premises, ultimate conclusions


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Ayn Rand wrote somewhere in notes to herself that premises tend to lead to their ultimate conclusions even against the will of the person holding the premises. This explains much.

Why would Herbert W. Armstrong, who seemed to be a man of high moral character, repeatedly commit incest with his daughter?

Why would Herbert's son, Garner Ted Armstrong, who I used to listen to daily for 30 minutes on the radio for years and he was almost like I knew him personally, and his moral character seemed explempary, why would he repeatedly cheat on his wife?

Why do so many Catholic priests molest children?

Why would Jimmy Swaggart, as religious as they come, be into pornography and a prostitute?

All makes sense in the light of Ayn Rand's note to herself.

Take Garner Ted for example. I listened to him enough that I think I have a handle on what he was about. He believed with every fiber of his being that the Bible is the infallible inspired word of God. His Bible told him that human nature is evil. There is none that doeth good, no not one. Our righteousness is as filthy rags. And all that. If the Bible is infallible and the Bible tells him that he is sinful and can't help being sinful, then he has to sin, otherwise he is contradicting the Bible. So what is going to happen when he sees an attractive woman? If he doesn't cheat on his wife, he is contradicting the Bible. But he can't contradict the Bible because the Bible is infallible (he believes). So here we have an example of premises leading to ultimate conclusions even against the will of the person holding the premises.


[Disclaimer: Ever since the early 1980s I been an atheist and had nothing to do with religion. The last time I went to church was in 1984 for my father's funeral.]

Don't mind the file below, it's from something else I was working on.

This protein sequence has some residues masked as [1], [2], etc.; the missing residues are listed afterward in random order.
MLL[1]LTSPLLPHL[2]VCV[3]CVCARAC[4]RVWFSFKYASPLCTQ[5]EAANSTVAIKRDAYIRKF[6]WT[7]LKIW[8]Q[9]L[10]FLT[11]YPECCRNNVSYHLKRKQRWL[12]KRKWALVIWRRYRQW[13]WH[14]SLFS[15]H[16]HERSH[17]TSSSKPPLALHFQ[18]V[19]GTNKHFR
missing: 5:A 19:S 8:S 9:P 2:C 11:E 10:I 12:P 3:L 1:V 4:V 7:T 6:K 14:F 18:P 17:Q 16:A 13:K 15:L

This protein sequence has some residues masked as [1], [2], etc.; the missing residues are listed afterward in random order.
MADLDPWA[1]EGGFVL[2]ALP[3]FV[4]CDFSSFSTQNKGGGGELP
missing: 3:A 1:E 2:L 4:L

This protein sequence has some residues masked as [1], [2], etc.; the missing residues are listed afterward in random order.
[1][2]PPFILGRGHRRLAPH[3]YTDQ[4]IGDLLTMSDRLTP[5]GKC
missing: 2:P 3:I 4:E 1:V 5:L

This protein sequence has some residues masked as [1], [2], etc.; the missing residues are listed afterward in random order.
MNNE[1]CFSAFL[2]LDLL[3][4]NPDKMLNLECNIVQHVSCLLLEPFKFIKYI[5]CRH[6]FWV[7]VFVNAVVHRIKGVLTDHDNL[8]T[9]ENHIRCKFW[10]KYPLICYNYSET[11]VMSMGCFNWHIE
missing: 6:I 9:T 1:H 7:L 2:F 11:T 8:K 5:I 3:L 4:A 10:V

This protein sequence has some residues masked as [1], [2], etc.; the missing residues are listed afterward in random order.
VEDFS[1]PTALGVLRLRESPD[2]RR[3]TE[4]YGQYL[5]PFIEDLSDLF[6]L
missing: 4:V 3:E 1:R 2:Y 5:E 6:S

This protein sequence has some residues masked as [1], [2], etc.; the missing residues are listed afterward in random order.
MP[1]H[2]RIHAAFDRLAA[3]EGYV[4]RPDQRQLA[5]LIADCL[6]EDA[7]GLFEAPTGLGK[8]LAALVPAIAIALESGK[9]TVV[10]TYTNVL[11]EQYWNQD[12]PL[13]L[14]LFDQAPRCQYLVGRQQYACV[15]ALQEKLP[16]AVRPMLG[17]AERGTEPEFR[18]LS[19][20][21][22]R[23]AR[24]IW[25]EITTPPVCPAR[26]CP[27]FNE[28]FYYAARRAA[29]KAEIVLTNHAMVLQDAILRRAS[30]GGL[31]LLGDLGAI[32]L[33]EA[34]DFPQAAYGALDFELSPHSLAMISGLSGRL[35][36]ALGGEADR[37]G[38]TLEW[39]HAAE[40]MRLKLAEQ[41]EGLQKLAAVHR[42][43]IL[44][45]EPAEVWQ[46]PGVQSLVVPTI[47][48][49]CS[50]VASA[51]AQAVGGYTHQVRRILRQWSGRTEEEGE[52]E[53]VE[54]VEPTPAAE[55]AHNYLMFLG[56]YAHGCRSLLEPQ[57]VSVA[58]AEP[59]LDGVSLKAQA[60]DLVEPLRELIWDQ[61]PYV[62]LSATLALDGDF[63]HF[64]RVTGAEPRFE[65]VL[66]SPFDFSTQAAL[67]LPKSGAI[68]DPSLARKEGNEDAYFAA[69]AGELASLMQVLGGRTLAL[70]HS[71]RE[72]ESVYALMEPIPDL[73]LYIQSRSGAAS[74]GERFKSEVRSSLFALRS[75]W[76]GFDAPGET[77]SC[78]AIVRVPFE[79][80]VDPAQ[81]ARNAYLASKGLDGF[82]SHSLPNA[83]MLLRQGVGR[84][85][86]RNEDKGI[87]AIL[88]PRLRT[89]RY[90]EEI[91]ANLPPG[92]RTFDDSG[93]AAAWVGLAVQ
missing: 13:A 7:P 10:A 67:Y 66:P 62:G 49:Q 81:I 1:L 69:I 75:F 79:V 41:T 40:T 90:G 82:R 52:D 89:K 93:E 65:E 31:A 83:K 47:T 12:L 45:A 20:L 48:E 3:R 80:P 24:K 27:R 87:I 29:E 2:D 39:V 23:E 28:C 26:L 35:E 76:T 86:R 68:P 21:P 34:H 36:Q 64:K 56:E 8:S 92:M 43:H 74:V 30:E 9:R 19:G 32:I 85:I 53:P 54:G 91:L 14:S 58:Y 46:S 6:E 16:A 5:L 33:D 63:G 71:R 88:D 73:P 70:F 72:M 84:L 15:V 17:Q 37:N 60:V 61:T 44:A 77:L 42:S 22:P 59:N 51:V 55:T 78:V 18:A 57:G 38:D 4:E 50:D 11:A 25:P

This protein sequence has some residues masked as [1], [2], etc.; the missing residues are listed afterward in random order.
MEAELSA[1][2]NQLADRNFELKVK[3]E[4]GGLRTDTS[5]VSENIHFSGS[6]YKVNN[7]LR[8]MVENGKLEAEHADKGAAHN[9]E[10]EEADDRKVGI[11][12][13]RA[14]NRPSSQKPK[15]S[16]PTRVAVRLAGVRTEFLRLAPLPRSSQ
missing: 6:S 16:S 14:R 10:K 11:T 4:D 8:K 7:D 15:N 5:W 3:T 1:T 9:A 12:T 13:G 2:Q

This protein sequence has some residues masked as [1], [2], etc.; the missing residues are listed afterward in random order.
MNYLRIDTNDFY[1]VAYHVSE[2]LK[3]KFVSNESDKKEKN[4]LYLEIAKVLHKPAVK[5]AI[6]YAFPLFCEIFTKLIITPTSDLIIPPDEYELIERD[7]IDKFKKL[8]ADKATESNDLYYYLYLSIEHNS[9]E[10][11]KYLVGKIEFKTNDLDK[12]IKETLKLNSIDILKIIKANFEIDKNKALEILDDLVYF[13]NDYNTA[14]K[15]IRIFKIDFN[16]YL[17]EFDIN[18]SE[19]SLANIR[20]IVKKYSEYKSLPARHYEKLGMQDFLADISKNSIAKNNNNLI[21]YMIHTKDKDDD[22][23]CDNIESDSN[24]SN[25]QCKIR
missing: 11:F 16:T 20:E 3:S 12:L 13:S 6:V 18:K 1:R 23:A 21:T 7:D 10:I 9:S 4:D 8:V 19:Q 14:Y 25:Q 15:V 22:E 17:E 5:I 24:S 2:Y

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Maybe many of them start out as weak-kneed liars and hypocrites. I wouldn't expect actual dog-legs except the truth coming out. Others may grow into a wrong position that's big but started out kind of small--like Rand's affair with Branden. I have to give them a pass on that qua that. My interest is in understanding what happened, not condemning anyone though assigning responsibility of various amounts and flavors. The public key is setting yourself up as a moral authority, which is what she did with Atlas Shrugged, self-defining herself as a passer of moral judgments above all. Her philosophy is about morality more than anything else, not even the ethics. Libertarians glommed onto the politics and left the rest, completely pissing her off for they didn't need her for that except for all the wondrous spelling out of the statist and economic consequences in AS of irrationality and satiation of power lusting. They more or less defaulted to the Lockean tradition.


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"Oh, for some Asmodeus of morality, to make not only roofs and walls transparent to his favorites, but also to lift the veil of dissimulation, fraud, hypocrisy, pretence, falsehood and deception, which is spread over all things! to show how little true honesty there is in the world, and how often, even where it is least to be expected, behind all the exterior outwork of virtue, secretly and in the innermost recesses, unrighteousness sits at the helm!" -- Schopenhauer

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